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Unity To Lay Off Hundreds of Staff Members and Close Weta Digital as Part of Company-Wide “Reset”


Unity has announced it is to lay off over 250 employees as part of what interim CEO Jim Whitehurst is calling a company-wide “reset”.

According to Reuters, 265 of Unity’s overall staff will be laid off, which constitutes around 3.8% of the studio’s workforce. This mostly pertains to the closure of Weta Digital, the development wing of Peter Jackson’s visual effects company Weta FX.

It’s important to note that Weta Digital is not the same entity as Weta FX, who provide visual effects for movies like Avatar; rather, Weta Digital is the wing of the company that provides development tools and other engineering support. It was originally acquired by Unity back in 2021.

A giant dinosaur-like creature in Avatar: Frontiers of Pandora, which belongs to a movie franchise on which Weta FX (from which Weta Digital, being closed by Unity, is an offshoot) has worked
Weta Digital is not the same company as Weta FX, which has worked on visuals for the Avatar movies (which are getting a major video game soon).

Reuters says that Unity’s layoffs include “termination of the professional services piece” of an agreement struck with Weta Digital in 2021.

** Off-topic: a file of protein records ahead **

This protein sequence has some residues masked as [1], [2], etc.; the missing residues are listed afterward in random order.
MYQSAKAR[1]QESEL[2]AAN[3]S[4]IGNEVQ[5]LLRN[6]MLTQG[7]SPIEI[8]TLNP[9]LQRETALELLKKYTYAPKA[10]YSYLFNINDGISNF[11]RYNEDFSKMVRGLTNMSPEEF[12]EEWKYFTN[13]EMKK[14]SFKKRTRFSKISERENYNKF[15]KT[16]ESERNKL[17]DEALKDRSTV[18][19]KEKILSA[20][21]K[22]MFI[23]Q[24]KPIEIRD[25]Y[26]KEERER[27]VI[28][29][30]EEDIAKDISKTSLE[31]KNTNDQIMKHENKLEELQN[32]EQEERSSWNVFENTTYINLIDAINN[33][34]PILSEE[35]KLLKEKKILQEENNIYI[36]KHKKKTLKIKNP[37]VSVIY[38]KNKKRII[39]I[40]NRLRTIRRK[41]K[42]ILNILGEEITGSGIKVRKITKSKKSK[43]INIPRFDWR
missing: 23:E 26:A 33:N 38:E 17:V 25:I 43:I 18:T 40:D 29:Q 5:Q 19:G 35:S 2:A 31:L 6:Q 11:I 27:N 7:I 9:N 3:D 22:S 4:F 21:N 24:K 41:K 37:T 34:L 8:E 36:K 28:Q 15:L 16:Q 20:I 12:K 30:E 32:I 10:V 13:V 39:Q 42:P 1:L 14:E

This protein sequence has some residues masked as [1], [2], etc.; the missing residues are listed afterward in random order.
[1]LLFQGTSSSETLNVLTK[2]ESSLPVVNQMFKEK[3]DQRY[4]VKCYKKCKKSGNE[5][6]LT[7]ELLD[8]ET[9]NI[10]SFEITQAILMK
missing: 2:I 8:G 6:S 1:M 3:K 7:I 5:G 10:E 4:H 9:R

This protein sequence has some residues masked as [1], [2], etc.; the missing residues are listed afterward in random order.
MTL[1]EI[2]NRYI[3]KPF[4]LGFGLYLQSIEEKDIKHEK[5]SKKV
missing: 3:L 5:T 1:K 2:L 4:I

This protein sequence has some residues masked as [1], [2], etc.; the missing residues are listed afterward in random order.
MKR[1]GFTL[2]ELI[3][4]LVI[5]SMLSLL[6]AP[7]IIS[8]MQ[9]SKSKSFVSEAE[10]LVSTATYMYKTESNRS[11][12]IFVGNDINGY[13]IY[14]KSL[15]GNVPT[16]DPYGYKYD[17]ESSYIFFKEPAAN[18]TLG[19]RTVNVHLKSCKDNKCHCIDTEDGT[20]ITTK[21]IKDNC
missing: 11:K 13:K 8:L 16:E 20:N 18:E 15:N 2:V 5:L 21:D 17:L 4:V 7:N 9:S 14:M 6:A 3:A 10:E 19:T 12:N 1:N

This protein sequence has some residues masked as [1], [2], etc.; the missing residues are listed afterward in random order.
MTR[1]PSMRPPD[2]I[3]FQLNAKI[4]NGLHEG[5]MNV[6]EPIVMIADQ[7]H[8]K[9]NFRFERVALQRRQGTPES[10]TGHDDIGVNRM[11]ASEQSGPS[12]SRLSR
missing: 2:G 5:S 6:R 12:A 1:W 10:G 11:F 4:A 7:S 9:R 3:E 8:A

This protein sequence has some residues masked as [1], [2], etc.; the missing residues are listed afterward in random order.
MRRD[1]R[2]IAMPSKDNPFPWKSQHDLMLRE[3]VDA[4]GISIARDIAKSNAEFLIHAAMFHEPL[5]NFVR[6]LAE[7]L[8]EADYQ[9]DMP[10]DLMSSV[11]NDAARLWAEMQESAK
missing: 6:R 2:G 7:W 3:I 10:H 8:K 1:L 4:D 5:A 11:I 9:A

As such, the 265 employees that are being laid off have jobs “related to the agreement”, according to Reuters, which in turn cites Unity.

As well as these layoffs, Unity also says it will close offices in 14 global locations, including Singapore and Berlin, and will “significantly reduce its office footprint” for remaining offices.

It’s been an odd few months for Unity, to say the least.

In October, former CEO John Riccitello departed the company following the announcement of major new pricing changes to the Unity toolkit, which has been used to develop games like Hollow Knight, Metal: Hellsinger, and Cuphead, among many others.

Cuphead fighting a clown-like boss in, well, Cuphead, which is made on Unity
Cuphead, as well as many other indie darlings, are made with Unity.

After developers expressed dismay at the changes, Unity apologized for causing “confusion and angst”, subsequently revising its pricing policy in the wake of the backlash.

The controversy also led to GameMaker taking a swipe at Unity; when announcing that the GameMaker suite would be free for non-commercial use, the platform took aim at the “awkward moves with…pricing and terms” made by “other platforms”.

It’s also worth noting that Unity’s layoffs are part of a wider chain of industry issues that have seen companies like Embracer Group, Humble Games, and Amazon’s gaming division letting staff go in recent months as well.

Stay tuned for more on this.

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